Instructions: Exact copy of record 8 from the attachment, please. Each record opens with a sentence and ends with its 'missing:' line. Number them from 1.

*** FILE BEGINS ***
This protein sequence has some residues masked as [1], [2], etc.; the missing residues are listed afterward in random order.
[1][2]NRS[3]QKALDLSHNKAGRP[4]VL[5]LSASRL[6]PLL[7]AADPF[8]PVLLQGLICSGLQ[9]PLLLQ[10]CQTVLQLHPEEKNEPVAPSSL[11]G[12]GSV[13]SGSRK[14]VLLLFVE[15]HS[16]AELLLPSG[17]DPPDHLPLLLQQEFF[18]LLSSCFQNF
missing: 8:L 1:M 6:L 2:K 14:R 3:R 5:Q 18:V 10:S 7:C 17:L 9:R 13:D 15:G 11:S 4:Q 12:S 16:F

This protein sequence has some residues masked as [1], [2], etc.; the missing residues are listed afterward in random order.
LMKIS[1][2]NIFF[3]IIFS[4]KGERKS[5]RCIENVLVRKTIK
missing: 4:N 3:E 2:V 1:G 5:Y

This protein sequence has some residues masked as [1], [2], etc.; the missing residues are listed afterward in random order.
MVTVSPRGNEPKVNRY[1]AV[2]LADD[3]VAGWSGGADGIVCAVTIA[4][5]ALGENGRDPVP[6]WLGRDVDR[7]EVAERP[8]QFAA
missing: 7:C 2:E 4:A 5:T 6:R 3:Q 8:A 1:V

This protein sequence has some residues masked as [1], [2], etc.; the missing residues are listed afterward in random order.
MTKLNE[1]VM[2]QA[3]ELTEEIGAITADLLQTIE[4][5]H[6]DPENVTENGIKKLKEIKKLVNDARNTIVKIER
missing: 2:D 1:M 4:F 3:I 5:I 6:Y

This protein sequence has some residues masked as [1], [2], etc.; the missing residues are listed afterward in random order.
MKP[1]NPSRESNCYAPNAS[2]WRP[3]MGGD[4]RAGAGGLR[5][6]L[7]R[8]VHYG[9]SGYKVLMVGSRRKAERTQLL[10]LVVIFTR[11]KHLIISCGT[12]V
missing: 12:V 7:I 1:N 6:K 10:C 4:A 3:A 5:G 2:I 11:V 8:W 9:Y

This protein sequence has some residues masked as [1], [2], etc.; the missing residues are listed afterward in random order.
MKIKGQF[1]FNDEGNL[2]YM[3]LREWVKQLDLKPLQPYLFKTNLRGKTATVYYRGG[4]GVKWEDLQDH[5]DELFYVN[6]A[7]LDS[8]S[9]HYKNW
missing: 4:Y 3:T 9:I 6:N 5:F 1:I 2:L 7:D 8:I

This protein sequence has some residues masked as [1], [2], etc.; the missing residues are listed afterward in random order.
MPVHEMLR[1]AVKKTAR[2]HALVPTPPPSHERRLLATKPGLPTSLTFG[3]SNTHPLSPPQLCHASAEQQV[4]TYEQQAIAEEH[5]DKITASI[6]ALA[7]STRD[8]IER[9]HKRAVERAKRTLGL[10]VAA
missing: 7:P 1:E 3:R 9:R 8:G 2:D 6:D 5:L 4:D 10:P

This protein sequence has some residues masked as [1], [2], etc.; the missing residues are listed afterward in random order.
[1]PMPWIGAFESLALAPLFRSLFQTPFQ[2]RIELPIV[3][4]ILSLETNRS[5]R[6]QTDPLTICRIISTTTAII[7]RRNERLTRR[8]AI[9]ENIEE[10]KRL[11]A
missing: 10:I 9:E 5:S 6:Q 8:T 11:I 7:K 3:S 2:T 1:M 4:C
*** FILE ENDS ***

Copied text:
This protein sequence has some residues masked as [1], [2], etc.; the missing residues are listed afterward in random order.
[1]PMPWIGAFESLALAPLFRSLFQTPFQ[2]RIELPIV[3][4]ILSLETNRS[5]R[6]QTDPLTICRIISTTTAII[7]RRNERLTRR[8]AI[9]ENIEE[10]KRL[11]A
missing: 10:I 9:E 5:S 6:Q 8:T 11:I 7:K 3:S 2:T 1:M 4:C